June 6, 2018
“Are you keeping alive anger at a person who you haven’t seen in years?” I have asked this question of hundreds of people over the years and surprisingly ‘yes’ is a far more common response than ‘no’. It’s easy to do. Someone wrongs you and you feel hurt or betrayed by it, then over the course of time, those feelings of hurt become anger and eventually that anger takes root and becomes resentment.
Resentment is old anger that we hang on to. I’ve talked with folks who harbor resentment toward a parent that has been dead for decades or a person who betrayed them in their youth that they haven’t seen in many years. The anger they have is something they revisit occasionally in their head and reflect on.
That reflection doesn’t lead to resolution, rather it keeps the resentment alive by adding fuel to the fire. The crazy thing about resentment is that it rarely stays contained. Anger is like the dandelions that grow on my lawn. If I only have one at the beginning of summer, I’ll have a whole yard full before the fall arrives. The bigger and stronger the resentment, the more likely it is to spread. I had a good friend whose father was a violent alcoholic.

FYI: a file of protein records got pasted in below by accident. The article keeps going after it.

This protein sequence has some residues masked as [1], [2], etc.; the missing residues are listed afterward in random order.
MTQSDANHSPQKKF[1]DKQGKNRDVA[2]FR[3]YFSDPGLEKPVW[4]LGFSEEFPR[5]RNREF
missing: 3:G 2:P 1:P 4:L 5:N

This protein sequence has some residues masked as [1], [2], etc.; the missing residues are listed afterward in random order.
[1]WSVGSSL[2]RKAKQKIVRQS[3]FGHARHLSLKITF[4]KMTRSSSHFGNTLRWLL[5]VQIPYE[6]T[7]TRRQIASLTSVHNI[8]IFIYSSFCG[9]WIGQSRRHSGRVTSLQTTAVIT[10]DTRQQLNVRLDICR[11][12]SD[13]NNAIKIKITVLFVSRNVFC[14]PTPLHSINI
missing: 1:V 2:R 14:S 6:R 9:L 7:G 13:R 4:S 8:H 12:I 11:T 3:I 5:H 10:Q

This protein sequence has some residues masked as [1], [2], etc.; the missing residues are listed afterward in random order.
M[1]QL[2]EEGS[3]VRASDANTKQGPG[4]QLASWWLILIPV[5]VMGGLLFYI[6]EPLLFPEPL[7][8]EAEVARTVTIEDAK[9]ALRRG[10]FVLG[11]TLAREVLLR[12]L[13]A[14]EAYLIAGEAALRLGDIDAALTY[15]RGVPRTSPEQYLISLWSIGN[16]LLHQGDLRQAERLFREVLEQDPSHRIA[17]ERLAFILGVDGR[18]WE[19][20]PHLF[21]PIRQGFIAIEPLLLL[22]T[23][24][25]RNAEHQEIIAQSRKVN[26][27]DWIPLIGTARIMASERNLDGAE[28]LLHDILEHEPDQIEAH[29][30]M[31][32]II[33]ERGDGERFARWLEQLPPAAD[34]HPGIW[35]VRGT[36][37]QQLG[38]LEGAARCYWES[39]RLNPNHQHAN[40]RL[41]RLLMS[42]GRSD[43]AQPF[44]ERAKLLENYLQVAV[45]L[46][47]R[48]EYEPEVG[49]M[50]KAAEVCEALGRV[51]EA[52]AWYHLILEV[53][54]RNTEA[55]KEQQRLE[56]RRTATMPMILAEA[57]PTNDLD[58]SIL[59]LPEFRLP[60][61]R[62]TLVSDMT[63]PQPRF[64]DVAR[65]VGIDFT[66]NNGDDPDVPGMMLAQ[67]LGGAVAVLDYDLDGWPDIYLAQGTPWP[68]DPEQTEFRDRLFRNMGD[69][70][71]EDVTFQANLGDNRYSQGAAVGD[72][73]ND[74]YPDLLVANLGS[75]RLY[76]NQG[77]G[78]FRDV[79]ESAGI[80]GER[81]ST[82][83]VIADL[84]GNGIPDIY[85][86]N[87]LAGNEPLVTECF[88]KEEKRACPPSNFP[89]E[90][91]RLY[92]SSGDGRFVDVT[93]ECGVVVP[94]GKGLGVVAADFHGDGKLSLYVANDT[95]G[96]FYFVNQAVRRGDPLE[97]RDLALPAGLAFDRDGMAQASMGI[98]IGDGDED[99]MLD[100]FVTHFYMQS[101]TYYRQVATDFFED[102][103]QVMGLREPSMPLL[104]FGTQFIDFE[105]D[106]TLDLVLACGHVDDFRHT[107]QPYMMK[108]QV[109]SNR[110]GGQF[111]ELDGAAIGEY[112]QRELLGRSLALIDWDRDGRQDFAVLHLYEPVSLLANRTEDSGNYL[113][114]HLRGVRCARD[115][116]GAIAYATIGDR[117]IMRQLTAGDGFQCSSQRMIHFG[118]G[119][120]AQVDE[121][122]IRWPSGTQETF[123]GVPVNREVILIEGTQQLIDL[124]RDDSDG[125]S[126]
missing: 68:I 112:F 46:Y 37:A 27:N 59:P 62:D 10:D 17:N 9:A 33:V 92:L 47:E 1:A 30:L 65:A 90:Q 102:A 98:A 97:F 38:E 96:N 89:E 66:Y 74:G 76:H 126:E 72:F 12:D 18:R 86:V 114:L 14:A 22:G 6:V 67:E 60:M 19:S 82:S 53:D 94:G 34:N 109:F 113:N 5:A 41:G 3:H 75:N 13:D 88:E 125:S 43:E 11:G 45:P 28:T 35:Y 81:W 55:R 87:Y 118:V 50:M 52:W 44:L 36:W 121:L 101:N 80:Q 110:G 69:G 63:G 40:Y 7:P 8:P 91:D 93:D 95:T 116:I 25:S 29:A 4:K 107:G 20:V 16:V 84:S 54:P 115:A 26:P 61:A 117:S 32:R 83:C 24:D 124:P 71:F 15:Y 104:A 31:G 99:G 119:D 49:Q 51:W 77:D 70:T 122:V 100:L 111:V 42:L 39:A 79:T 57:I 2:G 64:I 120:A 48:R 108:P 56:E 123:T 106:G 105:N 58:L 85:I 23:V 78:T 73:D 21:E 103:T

Hearing the stories about the man’s behavior, my friend had every right to carry a burning rage toward his father, which they did. That rage, however, began to infect other areas of his life.
He gradually became angrier and angrier, until as an older man he was bitter and terrible toward everyone he encountered. After he began to deal with his past, he came to realize that the anger he harbored toward his father had simply spread to other areas in his life. The crazy thing about the anger my friend had, was that it did not affect his father at all. In fact, his father was long dead. Rather, it affected him and those around him.
Maintaining resentment is like buying mouse poison to kill the mice in your house, then eating it yourself. It doesn’t kill the mice. It kills you. The crazy thing about this is that anger is a secondary emotion. We feel anger after we feel something else like hurt, loneliness, sorrow, betrayal, etc.
Whatever the negative feeling is, it comes first and we feel anger afterward. In order to let go of resentment, it’s often the case that we have to forgive and let go of the old offense.
This gets harder and harder the more resentment has taken root in our lives. I’d liken it to having an infection. An injury becomes infected if it is left unattended and sickness is allowed to fester. Dealing with it means draining and cleaning the wound. This is the case for resentment. We must first deal with the core feelings in order to dissipate the resentment that has grown out of the injury.
What makes this especially hard is that the anger is often justified. This results in folks holding tight to their anger because they feel like they ought to do so. The problem is that it’s unhealthy.
Forgiveness is the pathway to freedom from the powerful grip of resentment. This can be difficult and require the assistance of a counselor or pastor, but the freedom obtained is worth the work required to get it done.